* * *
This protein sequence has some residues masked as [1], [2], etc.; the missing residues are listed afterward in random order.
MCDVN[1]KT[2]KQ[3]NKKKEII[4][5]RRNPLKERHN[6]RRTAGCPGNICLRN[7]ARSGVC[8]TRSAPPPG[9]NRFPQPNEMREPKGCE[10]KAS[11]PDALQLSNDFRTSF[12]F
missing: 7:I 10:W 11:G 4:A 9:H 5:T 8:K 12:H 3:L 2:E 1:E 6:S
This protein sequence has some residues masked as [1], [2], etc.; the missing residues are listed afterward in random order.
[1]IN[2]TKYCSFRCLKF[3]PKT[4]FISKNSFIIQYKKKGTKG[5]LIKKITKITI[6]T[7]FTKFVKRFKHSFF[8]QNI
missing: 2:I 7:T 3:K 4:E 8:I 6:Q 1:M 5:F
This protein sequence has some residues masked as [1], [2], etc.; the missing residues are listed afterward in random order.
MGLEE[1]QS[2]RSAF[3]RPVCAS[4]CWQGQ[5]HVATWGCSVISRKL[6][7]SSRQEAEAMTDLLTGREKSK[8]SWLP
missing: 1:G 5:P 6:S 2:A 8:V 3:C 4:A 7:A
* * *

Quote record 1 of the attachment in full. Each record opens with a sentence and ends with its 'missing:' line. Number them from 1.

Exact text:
This protein sequence has some residues masked as [1], [2], etc.; the missing residues are listed afterward in random order.
MCDVN[1]KT[2]KQ[3]NKKKEII[4][5]RRNPLKERHN[6]RRTAGCPGNICLRN[7]ARSGVC[8]TRSAPPPG[9]NRFPQPNEMREPKGCE[10]KAS[11]PDALQLSNDFRTSF[12]F
missing: 7:I 10:W 11:G 4:A 9:H 5:T 8:K 12:H 3:L 2:E 1:E 6:S